Day 1 Morning Keynote:
Katie Dawson is an Assistant Professor at The University of Texas at Austin and serves as the Director for Drama for Schools, a professional learning program in drama-based pedagogy for K-16 education. Katie is an internationally recognized consultant in creative learning and teaching artist practice. She has given talks and offered workshops about ways to increase student engagement and ownership of learning globally and across the United States. Katie received the Creative Drama Award and the Winifred Ward Scholar Award from the American Alliance of Theatre and Education along with multiple teaching and research awards from her university, where she is appointed as a Provost’s Teaching Fellow. She has published fifteen journal articles and book chapters and her co-authored book, The Reflexive Teaching Artist: Collective Wisdom from the Drama/Theatre Field, received the 2015 Distinguished Book Award from the American Alliance of Theatre and Education. Her new co-authored book, Drama-Based Pedagogy: Activating Learning Through the Arts, was published in May of 2018. Katie has a consulting appointment with The University of South Australia’s School of Education as an Associate Professor for Pedagogical Innovation. Prior to her work in academia, Katie worked professionally as an actor, youth theatre director, classroom teacher and museum theatre educator.
Day 1 Afternoon Keynote: Poco a Poco, Se Llena el Saco, Bit by Bit, We Fill the Sack
How the art of the oral tradition builds inclusion
Antonio Sacre tells stories. His tales of growing up bilingually in a Cuban and Irish-American household have inspired children worldwide to gather their own family stories and become storytellers themselves. His stories have been published in award-winning books and audio recordings. His Professional Developments and Keynote addresses have helped educators teach writing to students from pre-Kindergarten through graduate school. Now his stories are being developed for film and television. He lives in Los Angeles with his wife, two children, and two cats. Yes, he's a cat guy.
Day 2 Afternoon Keynote:
Mickey Rowe is the first actor on the autism spectrum to play Christopher Boone in the Tony Award winning play “The Curious Incident of the Dog in the Night-Time” and one of the first actors with autism to get to play any autistic character. He has written about inclusion in the media for Teen Vogue, Playbill, NPR, CNN'S Great Big Story, and more. Mickey has said in Teen Vogue, "Young actors and artists with disabilities in this country need to see positive role models who will tell us that if you are different, if you access the world differently, the world needs you! Excluding us from stories that are entirely about us unfortunately doesn’t help to accomplish this. The point of storytelling is to connect us with people we otherwise wouldn’t come in contact with, to bring us life experiences we don’t already have. That is why diversity in the arts and media matters. Inclusion in the media matters because it leads to inclusion in life. If a show about autism can’t include autistic people thoroughly and directly, we have some good work still to be done.” He has appeared in productions at Syracuse Stage, Indiana Repertory Theatre, the Seattle Opera, SCT, Seattle Shakespeare Company, Book-It Repertory Theatre, The Ashland New Plays Festival, Oregon Shakespeare Festival Midnight Projects, and at the Edinburgh Festival Fringe.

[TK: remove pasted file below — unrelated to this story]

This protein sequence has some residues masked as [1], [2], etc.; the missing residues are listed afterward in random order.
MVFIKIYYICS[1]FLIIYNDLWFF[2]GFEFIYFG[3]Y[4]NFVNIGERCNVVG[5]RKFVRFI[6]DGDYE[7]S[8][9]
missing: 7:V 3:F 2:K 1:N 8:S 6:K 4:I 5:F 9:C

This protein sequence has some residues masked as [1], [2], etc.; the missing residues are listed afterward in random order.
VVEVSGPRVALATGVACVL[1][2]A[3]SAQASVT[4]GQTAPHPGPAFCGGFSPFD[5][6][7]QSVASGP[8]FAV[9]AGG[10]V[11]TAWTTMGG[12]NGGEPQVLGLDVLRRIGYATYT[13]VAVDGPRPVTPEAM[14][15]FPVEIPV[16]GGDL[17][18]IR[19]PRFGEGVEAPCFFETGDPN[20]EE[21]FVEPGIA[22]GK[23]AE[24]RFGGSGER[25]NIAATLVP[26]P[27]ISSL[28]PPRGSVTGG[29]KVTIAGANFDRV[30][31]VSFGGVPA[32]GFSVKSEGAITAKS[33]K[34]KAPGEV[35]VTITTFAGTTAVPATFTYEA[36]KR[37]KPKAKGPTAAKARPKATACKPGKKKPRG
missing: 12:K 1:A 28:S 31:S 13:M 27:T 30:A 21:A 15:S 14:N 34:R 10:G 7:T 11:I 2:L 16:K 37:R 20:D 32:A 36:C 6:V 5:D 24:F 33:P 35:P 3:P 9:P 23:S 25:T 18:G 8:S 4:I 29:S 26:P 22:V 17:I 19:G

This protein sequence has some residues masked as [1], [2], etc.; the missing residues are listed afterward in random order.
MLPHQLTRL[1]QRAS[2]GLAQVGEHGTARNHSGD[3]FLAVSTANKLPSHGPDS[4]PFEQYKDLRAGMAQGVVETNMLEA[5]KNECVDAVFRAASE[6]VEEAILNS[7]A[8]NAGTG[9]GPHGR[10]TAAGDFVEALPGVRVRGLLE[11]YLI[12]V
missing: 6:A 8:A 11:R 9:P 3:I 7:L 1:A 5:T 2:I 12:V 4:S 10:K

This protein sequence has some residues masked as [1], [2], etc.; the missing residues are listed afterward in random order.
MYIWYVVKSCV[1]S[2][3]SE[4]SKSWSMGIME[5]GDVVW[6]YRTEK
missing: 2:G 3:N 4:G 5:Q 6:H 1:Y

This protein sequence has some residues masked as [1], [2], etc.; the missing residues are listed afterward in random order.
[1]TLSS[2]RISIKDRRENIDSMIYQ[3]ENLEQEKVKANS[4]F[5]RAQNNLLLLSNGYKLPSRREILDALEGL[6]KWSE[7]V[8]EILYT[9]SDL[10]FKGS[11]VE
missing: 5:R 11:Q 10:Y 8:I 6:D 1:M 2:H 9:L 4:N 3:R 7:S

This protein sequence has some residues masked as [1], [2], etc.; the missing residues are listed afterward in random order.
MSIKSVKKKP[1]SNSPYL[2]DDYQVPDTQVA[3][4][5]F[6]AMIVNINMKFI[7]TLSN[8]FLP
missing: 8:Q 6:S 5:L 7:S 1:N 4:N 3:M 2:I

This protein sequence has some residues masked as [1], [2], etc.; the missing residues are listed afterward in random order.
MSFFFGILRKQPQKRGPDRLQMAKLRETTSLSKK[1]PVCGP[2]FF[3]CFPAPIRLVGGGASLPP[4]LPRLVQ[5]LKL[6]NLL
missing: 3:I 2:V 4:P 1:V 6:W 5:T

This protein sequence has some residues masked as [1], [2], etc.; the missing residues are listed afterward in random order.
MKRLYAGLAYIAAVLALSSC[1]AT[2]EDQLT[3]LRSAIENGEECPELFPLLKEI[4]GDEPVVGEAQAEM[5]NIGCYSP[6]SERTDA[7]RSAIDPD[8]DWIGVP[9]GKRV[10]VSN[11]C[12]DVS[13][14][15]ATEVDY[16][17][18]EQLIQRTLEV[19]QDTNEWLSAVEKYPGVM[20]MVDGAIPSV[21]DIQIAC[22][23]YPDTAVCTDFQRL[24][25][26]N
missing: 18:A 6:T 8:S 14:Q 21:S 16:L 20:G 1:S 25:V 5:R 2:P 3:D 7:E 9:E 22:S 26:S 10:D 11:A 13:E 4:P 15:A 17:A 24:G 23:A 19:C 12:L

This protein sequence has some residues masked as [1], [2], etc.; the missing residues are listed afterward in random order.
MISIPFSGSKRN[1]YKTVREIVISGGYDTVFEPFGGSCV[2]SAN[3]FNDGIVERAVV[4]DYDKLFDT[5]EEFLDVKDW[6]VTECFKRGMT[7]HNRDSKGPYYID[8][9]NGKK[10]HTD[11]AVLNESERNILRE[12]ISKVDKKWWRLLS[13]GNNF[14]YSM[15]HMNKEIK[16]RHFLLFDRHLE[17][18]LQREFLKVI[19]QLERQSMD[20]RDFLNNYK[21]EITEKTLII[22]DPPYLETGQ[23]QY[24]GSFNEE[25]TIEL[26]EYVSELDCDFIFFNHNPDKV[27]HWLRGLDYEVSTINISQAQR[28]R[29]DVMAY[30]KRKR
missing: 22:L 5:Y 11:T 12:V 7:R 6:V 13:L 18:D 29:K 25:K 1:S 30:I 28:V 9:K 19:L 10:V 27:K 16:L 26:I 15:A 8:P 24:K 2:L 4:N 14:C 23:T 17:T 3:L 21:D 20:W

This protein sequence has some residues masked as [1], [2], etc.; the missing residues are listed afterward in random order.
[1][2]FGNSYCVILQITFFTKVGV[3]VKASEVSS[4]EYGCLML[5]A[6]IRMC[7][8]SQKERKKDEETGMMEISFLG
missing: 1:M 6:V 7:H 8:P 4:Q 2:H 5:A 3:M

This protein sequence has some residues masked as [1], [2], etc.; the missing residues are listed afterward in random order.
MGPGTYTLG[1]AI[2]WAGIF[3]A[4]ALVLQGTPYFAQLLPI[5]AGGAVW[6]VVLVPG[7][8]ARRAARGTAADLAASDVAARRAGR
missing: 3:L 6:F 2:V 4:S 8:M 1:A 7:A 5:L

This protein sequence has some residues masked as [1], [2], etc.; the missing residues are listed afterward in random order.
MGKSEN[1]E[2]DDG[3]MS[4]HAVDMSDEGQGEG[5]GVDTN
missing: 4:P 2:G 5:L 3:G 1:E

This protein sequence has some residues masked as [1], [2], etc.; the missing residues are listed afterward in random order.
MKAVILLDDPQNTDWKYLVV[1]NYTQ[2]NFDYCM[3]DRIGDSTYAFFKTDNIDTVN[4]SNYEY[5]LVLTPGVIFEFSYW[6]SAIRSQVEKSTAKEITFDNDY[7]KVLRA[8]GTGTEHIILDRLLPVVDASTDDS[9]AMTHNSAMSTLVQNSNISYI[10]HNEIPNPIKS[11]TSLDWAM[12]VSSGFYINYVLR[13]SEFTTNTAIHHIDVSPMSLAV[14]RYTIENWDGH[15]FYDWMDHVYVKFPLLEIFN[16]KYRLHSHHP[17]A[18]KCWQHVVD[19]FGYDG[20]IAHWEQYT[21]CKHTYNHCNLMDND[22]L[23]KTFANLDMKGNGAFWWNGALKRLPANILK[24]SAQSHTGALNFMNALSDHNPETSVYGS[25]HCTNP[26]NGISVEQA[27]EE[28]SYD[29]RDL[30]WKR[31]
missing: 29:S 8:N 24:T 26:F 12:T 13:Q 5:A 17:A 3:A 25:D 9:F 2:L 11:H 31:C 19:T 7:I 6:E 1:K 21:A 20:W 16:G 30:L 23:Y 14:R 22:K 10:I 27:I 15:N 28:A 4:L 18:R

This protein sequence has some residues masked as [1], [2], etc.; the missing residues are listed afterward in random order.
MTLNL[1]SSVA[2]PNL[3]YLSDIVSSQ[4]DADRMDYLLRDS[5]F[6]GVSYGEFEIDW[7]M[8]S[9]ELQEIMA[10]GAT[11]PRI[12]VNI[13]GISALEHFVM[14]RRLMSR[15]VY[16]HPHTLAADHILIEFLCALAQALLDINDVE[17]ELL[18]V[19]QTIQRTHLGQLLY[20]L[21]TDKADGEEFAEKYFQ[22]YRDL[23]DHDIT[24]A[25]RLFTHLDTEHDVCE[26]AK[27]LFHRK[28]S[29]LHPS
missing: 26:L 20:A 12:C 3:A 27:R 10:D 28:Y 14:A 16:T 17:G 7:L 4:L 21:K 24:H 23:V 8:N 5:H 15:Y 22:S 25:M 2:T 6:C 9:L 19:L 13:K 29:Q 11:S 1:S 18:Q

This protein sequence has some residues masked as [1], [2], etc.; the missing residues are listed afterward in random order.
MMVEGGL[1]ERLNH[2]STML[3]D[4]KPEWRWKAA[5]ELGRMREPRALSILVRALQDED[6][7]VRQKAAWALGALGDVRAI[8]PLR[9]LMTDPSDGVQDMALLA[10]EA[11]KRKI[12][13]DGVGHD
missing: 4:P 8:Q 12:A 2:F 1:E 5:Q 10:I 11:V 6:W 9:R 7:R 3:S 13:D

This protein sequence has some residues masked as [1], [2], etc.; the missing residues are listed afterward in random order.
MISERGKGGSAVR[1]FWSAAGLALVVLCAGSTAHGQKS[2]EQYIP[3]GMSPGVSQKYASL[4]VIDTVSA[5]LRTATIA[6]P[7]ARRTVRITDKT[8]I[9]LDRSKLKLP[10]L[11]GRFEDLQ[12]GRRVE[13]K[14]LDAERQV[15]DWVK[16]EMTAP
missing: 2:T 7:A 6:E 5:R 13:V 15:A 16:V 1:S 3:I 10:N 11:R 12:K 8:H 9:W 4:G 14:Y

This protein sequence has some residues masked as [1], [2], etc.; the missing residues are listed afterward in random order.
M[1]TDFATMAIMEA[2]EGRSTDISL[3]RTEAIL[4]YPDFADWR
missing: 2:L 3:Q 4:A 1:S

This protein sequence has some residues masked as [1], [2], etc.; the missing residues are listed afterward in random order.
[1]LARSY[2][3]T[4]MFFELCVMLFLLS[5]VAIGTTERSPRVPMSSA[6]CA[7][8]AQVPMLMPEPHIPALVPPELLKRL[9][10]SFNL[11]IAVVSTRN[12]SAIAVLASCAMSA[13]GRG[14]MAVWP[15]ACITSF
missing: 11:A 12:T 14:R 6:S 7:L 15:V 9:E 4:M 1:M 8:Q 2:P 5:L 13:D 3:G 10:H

Mickey lives in Seattle, WA with his wife, his 2-year-old son and his 7-month-old son. He is also Artistic Director of Arts on the Waterfront, a theater/philanthropy company working with Homeless Teen Artists, The Trevor Project, The City of Seattle, and Teen Feed. Mickey Rowe is represented by Kazarian/Measures/Ruskin & Associates.
Clive Romney, songwriter, storyteller, multi-instrumentalist, arts advocate, Utah history purveyor, co-creator with Sam Payne of "Echoes of Hammers & Spikes", and folk arts representative on the Utah Arts Council is executive director of Utah Pioneer Heritage Arts.